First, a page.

From Hurt to Healing: Exploring Paths Beyond the Urge for Revenge

I get it – the need to take revenge on someone who you feel hurt you, helping you feel at least a little bit empowered and less helpless. Feels so sweet when you do it. But not for long.

In tragic tales and classic novels, often a good person is wronged and takes revenge. Later on, they discover that the person they took their revenge on wasn’t as deserving as they felt. They end up feeling remorse, and are unable to move on. The tale ends in tragedy – of the person they hurt and of themselves. Tales like Oedipus come to mind: king of Thebes, who unwittingly killed his father and married his mother. In this story, it was his mother who could not live with it when she discovered her son’s true identity, and ended her life.

A modern version might be someone accused of sexual abuse or murder, who ends up in jail for many years, until the real perpetrator is somehow found. The system and family who made sure the first person suffered then must deal with the remorse of what they participated in.

On a more day-to-day level is when we have convinced ourselves that someone in our community is bad. This feeling helps us justify anything hurtful we might do to that person, and yet our feelings are  too often based on hearsay or plain old projection, and we never truly check it out. Instead we treat that person as guilty, possibly driving them away. Later on, we discover they weren’t as bad as we’d imagined, but it’s too late to mend what we’ve done.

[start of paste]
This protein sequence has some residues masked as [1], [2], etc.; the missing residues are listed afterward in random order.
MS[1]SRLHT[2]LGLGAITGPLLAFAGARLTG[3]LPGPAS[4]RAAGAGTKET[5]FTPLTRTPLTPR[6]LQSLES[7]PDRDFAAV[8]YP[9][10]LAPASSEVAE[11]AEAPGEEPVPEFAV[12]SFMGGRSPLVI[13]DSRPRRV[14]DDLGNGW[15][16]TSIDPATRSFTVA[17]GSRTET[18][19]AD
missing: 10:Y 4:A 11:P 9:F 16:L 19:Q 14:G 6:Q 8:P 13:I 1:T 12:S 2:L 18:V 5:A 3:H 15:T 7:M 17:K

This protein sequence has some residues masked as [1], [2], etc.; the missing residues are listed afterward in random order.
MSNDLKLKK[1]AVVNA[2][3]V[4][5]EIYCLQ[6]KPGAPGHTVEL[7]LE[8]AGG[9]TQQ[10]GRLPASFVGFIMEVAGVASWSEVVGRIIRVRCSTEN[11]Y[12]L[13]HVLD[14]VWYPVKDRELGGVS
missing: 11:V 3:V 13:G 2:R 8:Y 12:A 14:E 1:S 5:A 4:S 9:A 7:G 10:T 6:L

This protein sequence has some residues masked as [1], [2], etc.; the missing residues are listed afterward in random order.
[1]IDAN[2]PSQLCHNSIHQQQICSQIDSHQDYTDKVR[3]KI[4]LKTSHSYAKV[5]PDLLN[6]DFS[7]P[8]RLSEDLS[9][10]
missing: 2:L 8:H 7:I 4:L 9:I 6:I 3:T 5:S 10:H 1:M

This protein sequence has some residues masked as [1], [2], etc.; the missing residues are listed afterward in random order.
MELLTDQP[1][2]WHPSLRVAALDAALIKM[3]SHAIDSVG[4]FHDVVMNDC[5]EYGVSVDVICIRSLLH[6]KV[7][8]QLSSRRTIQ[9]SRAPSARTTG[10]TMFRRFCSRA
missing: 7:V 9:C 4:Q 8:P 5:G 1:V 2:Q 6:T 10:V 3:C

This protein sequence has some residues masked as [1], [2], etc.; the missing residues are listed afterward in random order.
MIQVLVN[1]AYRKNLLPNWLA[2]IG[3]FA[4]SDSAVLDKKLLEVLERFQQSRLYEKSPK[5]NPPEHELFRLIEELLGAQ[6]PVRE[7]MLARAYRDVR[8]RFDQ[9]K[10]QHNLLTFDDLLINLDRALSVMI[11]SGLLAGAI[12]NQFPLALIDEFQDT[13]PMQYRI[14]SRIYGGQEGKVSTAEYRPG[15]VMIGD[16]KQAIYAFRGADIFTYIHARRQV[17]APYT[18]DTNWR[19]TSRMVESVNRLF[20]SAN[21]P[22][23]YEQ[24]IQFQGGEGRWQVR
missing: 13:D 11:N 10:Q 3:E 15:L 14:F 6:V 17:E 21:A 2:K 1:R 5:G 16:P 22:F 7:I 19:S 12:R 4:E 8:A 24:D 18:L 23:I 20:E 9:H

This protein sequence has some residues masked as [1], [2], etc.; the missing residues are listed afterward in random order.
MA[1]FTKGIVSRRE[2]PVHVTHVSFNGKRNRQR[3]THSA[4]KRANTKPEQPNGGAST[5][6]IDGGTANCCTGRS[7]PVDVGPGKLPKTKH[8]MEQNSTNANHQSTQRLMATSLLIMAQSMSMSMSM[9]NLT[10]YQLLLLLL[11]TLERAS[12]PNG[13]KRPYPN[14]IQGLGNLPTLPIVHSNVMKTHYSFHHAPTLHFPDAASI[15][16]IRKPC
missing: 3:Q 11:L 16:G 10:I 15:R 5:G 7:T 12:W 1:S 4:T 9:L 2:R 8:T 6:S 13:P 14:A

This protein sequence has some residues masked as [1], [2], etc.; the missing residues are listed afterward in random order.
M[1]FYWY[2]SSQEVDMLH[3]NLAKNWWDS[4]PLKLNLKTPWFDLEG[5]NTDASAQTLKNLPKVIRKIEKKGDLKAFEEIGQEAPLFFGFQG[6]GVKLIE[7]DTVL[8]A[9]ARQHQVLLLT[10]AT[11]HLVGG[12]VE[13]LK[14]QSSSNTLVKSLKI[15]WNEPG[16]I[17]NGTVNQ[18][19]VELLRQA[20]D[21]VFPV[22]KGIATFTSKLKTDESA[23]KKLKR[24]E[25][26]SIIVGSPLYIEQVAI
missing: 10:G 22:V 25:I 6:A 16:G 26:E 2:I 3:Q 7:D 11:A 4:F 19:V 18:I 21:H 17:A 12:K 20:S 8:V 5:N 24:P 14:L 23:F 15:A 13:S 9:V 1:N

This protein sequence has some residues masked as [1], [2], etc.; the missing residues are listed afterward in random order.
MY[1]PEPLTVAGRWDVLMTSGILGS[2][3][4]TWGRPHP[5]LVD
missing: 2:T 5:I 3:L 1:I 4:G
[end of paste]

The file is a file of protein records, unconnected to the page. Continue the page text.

Most of us have done this to someone else, ending up carrying that guilt and remorse with us for years. This is a burden that can lead to addiction as a way of numbing that feeling, and as a result, is a central theme of 12-step programs – working to root out that resentment and make amends.

Making amends is essential if you want to rid yourself of remorse. It can free your spirit and help you truly move on.  Here’s how it works:

  1. Open up to the notion that everyone is fallible, including you and the person you are judging. It’s rare that the person we’re mad at is as bad as we make them out to be. In fact, it may be that what we are judging is something we ourselves have that we aren’t seeing;
  2. List out everyone you resent, and why – that helps identify those people we judge as somehow bad and worthy of revenge;
  3. With honesty, look at how you might have hurt that person. This takes courage and a commitment to heal your wounds;
  4. Decide the best way open to you to make amends to that person. It may be that you can’t do so without causing more harm, or the person can’t be found. If so, then pay it forward.

It may be that you truly feel you were wronged, and that taking revenge is justified. The thing is that even if that’s true, by taking revenge, you will become – at least to some extent – like the person who wronged you.

Taking revenge is only sweet for a brief moment. You are worth more than that.

 

Quote of the Week

An eye for an eye will only make the whole world blind.”

– Mahatma Gandhi

 

I spent 18 years plotting revenge

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